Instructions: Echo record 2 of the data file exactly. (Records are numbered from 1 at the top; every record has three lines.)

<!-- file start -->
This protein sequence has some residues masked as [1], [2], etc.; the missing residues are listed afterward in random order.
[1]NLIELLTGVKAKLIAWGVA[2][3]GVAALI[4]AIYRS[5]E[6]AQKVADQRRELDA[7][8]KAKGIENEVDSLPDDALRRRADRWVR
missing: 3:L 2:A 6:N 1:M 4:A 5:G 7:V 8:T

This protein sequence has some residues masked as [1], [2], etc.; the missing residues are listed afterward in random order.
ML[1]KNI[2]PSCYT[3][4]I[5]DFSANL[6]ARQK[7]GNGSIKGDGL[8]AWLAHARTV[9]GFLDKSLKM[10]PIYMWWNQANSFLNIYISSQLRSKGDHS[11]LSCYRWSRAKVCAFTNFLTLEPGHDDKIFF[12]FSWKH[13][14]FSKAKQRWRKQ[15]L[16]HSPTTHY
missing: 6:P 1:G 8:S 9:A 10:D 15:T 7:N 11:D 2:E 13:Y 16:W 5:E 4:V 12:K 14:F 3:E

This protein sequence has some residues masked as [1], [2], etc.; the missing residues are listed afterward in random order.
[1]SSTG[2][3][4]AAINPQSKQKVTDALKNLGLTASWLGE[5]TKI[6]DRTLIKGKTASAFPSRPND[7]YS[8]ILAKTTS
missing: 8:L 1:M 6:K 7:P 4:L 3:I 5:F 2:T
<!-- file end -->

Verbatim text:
This protein sequence has some residues masked as [1], [2], etc.; the missing residues are listed afterward in random order.
ML[1]KNI[2]PSCYT[3][4]I[5]DFSANL[6]ARQK[7]GNGSIKGDGL[8]AWLAHARTV[9]GFLDKSLKM[10]PIYMWWNQANSFLNIYISSQLRSKGDHS[11]LSCYRWSRAKVCAFTNFLTLEPGHDDKIFF[12]FSWKH[13][14]FSKAKQRWRKQ[15]L[16]HSPTTHY
missing: 6:P 1:G 8:S 9:A 10:D 15:T 7:N 11:D 2:E 13:Y 16:W 5:E 4:V 12:K 14:F 3:E